There’s a serial killer targeting members of every crime family in the city. Can Newburn catch him before he finds himself in the killer’s crosshairs?
PLUS: Amir’s past is revealed in “BROOKLYN ZIRCONIA” from SHAMMAS and AYOUB!
Subversion is a powerful tool when working in a heavily formalist genre like procedurals, due to the trope-laden nature of the genre. A procedural exists as a window into the process of following the methodologies and processes of solving crime, hence the name. The problem is that expectation sets a work to fall into a trap of becoming predictable, to the point where an audience needs to look no further than the cast list of network show to guess the killer of the week. The successful procedurals figure out how to operate in shades of grey – like their protagonists – and present that procedure without giving the twist away. 3 issues in, and Newburn is already excelling at that ability to take the premise it has set, and twist it into something unexpected.
Issue #3 is written by Chip Zdarsky and drawn, colored, and lettered by Jacob Phillips, and follows the case of mass killings occurring across the city. Instead of targeted hits on a single crime family, the first twist of the issue is each organization is hit across the board. Zdarsky weaves an intricate web of seemingly random murders, only linked by the method of death, violet beating, and stabbings. The theories that Newburn and Emily throughout during the first half of the issue are all implausible, and none satisfy the organizations that Newburn has to report to. Zdarsky easily lays out and dismisses the possible reasons for the killing, any of which would be a serviceable plot. Instead Zdarsky is interested in the unexpected that fits for the world he is creating, and detours the mystery in new elements of the book’s backdrop.
Zdarsky again is showing a side of his skill that was made apparent in Daredevil, which is to flesh out and build an entire underworld across a massive city. He introduces the audience to the Black Castle, a gothic building that serves as a mobsters Switzerland in the city, neutral grounds where crime can settle their issues in a more civilized manner. It’s not the most original idea in crime fiction but feels perfectly in place for the world Zdarsky and Phillips have created, and almost feels right with Newburn’s own neutral status.
Without giving too much of the issue’s twist, which only works with the full element of surprise, Zdarsky seeds an excellent second-act twist. It moves away from the mob motives while skill making sense in the larger picture of the world, and hits like an unexpected but satisfying surprise. The only downside is because it is such a departure, it would have been a little interesting for Zdarsky to lay a few clues in the opening of the issue.
Whether it’s the constraint of modern comic page counts or the interest in subverting the audience expectation, the twist does come one step further from left field and feels a little satisfying that there’s not a clue hidden in the opening that ties the story together. Hopefully, as Zdarsky refines his technique and experiment in the genre, those finer, more granular details arise. What makes it easy to nitpick the little things is the overall stunning quality that Zdarksy and Phillips bring to the book, and it’s the desire for an A to be an A+ on the next assignment.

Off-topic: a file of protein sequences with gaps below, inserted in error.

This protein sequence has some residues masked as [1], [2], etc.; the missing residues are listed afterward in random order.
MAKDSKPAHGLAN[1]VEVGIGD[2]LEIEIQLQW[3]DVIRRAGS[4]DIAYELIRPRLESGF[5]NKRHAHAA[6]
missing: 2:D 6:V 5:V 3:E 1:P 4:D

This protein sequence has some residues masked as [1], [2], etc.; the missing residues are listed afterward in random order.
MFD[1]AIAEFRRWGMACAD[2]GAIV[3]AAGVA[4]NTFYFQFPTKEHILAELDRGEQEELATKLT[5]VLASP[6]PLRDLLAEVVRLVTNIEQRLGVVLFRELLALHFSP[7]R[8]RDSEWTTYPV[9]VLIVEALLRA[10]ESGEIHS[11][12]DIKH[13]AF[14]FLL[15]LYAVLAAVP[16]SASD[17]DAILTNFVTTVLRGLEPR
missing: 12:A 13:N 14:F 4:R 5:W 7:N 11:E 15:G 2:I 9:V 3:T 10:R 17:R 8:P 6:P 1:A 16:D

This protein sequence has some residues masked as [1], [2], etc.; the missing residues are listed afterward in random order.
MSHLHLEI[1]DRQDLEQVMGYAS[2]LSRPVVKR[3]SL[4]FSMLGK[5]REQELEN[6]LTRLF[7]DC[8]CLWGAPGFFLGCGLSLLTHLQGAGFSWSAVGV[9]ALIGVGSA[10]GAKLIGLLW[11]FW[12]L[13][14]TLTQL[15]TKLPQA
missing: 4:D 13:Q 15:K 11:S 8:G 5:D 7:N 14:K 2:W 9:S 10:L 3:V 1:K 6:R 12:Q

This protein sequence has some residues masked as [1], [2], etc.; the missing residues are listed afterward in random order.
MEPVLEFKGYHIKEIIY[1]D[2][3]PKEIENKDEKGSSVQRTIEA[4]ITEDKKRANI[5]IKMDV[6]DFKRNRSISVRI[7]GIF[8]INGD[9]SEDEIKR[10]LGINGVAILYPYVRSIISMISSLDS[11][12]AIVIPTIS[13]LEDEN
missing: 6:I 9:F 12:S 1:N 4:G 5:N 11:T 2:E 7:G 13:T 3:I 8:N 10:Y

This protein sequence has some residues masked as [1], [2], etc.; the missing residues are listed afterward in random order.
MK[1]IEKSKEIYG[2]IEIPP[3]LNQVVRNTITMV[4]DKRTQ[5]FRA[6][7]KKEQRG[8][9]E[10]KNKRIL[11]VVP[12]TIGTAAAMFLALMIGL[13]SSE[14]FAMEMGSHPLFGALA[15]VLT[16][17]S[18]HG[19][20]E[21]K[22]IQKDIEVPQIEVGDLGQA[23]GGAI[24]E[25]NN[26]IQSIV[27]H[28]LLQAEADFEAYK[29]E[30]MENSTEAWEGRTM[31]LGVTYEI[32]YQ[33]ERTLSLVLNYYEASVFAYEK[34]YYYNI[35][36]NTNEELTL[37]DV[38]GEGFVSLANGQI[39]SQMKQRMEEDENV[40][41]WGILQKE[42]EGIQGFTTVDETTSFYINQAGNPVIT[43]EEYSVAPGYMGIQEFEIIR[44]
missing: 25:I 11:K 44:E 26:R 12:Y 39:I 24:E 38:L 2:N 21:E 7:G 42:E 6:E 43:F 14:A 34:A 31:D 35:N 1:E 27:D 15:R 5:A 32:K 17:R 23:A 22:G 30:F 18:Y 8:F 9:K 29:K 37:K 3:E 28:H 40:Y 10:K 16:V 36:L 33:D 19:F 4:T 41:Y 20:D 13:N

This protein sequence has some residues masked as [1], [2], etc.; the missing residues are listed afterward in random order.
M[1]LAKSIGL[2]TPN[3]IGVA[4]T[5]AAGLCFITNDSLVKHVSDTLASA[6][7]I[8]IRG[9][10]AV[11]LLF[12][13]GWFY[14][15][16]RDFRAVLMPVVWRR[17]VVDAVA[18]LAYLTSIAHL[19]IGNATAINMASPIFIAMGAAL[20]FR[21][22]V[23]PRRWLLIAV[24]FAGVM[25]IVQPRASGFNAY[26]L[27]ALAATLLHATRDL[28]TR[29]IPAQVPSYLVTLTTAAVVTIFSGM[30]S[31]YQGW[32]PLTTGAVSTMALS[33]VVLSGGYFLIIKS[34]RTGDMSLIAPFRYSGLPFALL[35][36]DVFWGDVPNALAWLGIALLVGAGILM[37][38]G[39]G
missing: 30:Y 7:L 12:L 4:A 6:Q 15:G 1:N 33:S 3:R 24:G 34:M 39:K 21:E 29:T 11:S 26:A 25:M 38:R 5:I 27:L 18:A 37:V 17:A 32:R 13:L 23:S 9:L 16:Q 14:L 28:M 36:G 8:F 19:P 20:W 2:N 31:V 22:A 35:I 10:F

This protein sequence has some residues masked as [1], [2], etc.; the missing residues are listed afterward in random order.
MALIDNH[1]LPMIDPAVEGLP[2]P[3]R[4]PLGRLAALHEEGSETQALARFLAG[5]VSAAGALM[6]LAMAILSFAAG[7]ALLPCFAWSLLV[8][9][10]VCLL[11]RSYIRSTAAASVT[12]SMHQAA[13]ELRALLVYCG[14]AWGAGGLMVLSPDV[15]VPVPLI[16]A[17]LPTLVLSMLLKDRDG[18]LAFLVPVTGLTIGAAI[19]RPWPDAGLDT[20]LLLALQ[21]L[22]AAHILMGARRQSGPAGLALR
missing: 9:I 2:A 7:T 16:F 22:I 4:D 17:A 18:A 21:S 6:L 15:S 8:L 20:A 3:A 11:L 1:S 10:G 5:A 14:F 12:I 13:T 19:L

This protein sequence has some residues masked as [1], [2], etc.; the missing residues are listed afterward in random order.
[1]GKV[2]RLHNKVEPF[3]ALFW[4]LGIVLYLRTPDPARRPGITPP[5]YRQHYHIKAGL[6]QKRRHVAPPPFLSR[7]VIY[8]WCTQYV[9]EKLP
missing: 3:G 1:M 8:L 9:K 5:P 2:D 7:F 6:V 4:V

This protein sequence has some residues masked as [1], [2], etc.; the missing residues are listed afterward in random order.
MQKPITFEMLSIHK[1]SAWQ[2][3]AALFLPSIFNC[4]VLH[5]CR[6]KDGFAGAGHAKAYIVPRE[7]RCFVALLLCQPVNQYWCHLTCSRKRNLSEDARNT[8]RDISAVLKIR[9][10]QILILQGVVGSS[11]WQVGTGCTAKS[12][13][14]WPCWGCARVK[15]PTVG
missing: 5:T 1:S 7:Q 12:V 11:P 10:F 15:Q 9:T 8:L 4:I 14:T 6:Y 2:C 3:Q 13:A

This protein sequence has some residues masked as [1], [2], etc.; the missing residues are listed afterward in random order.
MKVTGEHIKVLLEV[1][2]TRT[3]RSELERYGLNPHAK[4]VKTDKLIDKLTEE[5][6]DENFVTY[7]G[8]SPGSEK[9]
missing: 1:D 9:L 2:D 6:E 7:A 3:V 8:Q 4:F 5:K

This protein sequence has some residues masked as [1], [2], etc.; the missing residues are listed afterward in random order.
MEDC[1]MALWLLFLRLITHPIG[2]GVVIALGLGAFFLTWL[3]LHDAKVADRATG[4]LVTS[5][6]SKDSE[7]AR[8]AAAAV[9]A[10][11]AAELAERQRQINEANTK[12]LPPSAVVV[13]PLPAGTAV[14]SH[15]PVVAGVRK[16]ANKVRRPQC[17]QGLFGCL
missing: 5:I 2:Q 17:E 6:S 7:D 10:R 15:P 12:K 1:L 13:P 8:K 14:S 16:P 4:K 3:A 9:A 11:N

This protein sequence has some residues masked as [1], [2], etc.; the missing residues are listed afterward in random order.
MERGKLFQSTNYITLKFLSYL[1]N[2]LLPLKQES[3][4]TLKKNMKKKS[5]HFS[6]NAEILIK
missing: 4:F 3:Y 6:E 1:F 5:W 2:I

The high point of the issue is Phillips’ composition skills, laying out panels that feel formal and tense in exposition scenes while also giving the audience gripping action with breaks in format. The page that pops out is a dramatic confrontation that sees Newburn up against the book’s killer, and how Phillips shifts his panels to reflect that. Instead of the overtly neat box grids that Phillips uses, the panels all become slashed at an angle.
It’s as though the attacker’s knife is slicing cuts into the image, and adds a kinetic feel to the pages that speed up the pace of the issue. The extra touch that makes the sequence such a pleasure to read is the transition from the fight to the aftermath, which occurs halfway through the page. The fight is concluded and the panels return to their more formal layout, and the pace returns to its more controlled speed. The transition feels like a switch of the aspect ratio in a film, to present sometime more in the full-frame. Phillips is flexing a mastery of his craft that elevates the technical aspects of the book.
With only three cases solved, Zdarsky and Phillips have proven that Newburn is more than an interesting premise masquerading as a procedural. With a willingness to embrace the formal aspects of the genre, while still subverting expectations, Newburn feels right at place in Image’s renaissance of crime comics. While some elements of Zdarksy's scripting feel a little unpolished, it's clear that the book is already close to the top of its game and belongs on any crime fan's shelf.
Newburn #3: Crimes Out, Knives Out
- Writing - 8/108/10
- Storyline - 8/108/10
- Art - 10/1010/10
- Color - 10/1010/10
- Cover Art - 10/1010/10
User Review( votes)